Professor Brian Ayers, B.A.

Visiting Professor. Brian Ayers is currently a Research Fellow and Honorary Senior Lecturer at the University of East Anglia. He was Assistant Head of Museums & County Archaeologist for Norfolk until 2008. Thereafter he became the Chief Executive of the Butrint Foundation until the end of 2011 (for which organisation he continues as a consultant) and which works to secure preservation of the World Heritage Site of Butrint in Albania.
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Professor Pier Matteo Barone, PhD

Professor. Dr. Pier Matteo Barone teaches courses on archaeological methodology, geophysical techniques (GPR, in particular) and forensic archaeology, as well as courses on the archaeology and heritage of Rome and the eastern Mediterranean. His research is centered on different remote sensing applications to better understand the archaeological landscape. He is a recognized expert in forensic archaeology employed to testify in criminal and civil cases. 
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Professor Marco Conti, PhD

Adjunct Pofessor. Professor Conti is specialized in the History of Late Antiquity and the early Middle Ages, Christian Greek and Latin Literature, and Classical and Medieval Philology. His publications include a complete critical edition with English translation of Potamius of Lisbon, an Arian writer of the IV century (Corpus Christianorum - vol. LXIX A), a complete edition with English translation of Priscillian of Avila, an heretical writer from the late IV century (Oxford Early Christian Texts), and a complete edition with English translation of the 'Life of Saint Helia', a woman saint of the IV-V century (Oxford Early Christian Texts).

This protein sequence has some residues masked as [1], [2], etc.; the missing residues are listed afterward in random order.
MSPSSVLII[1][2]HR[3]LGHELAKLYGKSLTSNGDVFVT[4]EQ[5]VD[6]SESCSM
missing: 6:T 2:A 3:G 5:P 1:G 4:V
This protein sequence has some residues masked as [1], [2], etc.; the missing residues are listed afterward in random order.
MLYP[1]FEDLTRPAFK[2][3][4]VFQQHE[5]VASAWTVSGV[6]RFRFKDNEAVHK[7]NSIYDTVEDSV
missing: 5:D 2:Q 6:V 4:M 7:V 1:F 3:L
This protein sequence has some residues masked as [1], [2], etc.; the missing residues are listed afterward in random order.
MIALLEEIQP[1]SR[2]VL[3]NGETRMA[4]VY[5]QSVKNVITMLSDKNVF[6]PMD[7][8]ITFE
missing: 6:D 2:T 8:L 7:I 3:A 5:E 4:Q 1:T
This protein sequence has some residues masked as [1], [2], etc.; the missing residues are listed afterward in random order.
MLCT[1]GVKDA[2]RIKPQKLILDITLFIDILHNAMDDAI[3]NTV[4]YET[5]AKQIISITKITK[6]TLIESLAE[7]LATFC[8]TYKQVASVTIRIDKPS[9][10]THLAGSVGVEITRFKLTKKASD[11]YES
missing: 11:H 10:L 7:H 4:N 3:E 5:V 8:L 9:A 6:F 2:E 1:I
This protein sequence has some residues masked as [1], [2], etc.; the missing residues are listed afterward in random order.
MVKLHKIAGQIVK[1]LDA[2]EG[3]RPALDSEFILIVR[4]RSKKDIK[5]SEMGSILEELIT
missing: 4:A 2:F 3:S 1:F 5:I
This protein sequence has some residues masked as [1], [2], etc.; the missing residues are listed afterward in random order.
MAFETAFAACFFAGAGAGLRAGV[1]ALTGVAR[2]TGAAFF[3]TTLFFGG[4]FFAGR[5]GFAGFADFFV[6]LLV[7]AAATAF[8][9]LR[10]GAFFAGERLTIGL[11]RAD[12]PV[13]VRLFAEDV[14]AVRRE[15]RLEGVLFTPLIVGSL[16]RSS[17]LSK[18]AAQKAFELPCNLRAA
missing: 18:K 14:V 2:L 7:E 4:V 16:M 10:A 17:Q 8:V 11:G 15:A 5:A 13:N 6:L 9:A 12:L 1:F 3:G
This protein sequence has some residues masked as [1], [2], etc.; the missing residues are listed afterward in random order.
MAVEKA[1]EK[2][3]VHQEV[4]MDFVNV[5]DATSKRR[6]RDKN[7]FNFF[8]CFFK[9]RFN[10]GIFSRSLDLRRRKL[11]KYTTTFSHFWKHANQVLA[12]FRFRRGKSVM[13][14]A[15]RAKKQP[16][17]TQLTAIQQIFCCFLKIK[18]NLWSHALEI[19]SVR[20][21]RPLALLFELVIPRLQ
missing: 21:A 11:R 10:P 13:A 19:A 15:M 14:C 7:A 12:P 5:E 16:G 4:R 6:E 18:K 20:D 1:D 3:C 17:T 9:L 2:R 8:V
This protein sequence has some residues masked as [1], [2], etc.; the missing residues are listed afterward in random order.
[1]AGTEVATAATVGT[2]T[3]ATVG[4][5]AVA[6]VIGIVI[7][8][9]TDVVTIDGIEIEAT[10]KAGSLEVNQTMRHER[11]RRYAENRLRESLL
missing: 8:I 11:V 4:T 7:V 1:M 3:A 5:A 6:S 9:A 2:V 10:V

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Professor Crispin Corrado, PhD

Adjunct Professor. Crispin Corrado is a classical archaeologist specializing in Roman art, who received her Ph.D. at Brown University, and an M.A. in Art History and B.A. in Classics from the University of Chicago. She has fieldwork experience at Pompeii, and has worked in a curatorial capacity in the departments of ancient art at the Smart Museum of Art at the University of Chicago, the Museum of Fine Arts, Boston, the Museum of Art at the Rhode Island School of Design, and the Vatican Museums.
She currently teaches courses related to ancient Rome at several study abroad institutions in Rome, and serves as the Academic Director for the Association for Research into Crimes Against Art, the international organization dedicated to issues related to the loss and destruction of art and cultural artifacts. She is also the founder and an acting officer of the Rome Society of the Archaeological Institute of America. 
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Professor Giulia Facchin

Adjunct Professor.
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Professor Carlotta Ferrara, PhD

Adjunct Professor. Dr Ferrara currently is a researcher at the Council for Agricultural Research and Economics - Research Centre for Forestry and Wood, for statistical modeling and analysis in different fields of applied physics to forest ecosystems and the environment. She is participating in different interdisciplinary researchers focused on Sustainable Forest Management for the provision of forest ecosystem goods and services; evaluation of the forest system functioning under increasing environment changes; impacts and effects of climate change on forests; demographic pressure and forest wildfires.  
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Professor Fabrizio Galeazzi, PhD

Adjunct Professor. Dr. Galeazzi is an expert in Digital Archaeology, and joins us at AUR having previously held research posts at such prestigious institutions as Cambridge University, the University of York, and Lund University. His current research involves using 3D technologies in research on two projects, one on the Mesolithic site of Star Carr in North Yorkshire, England, and the other focusing on Medieval  archaeology in Rome.
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Professor Genevieve Gessert, PhD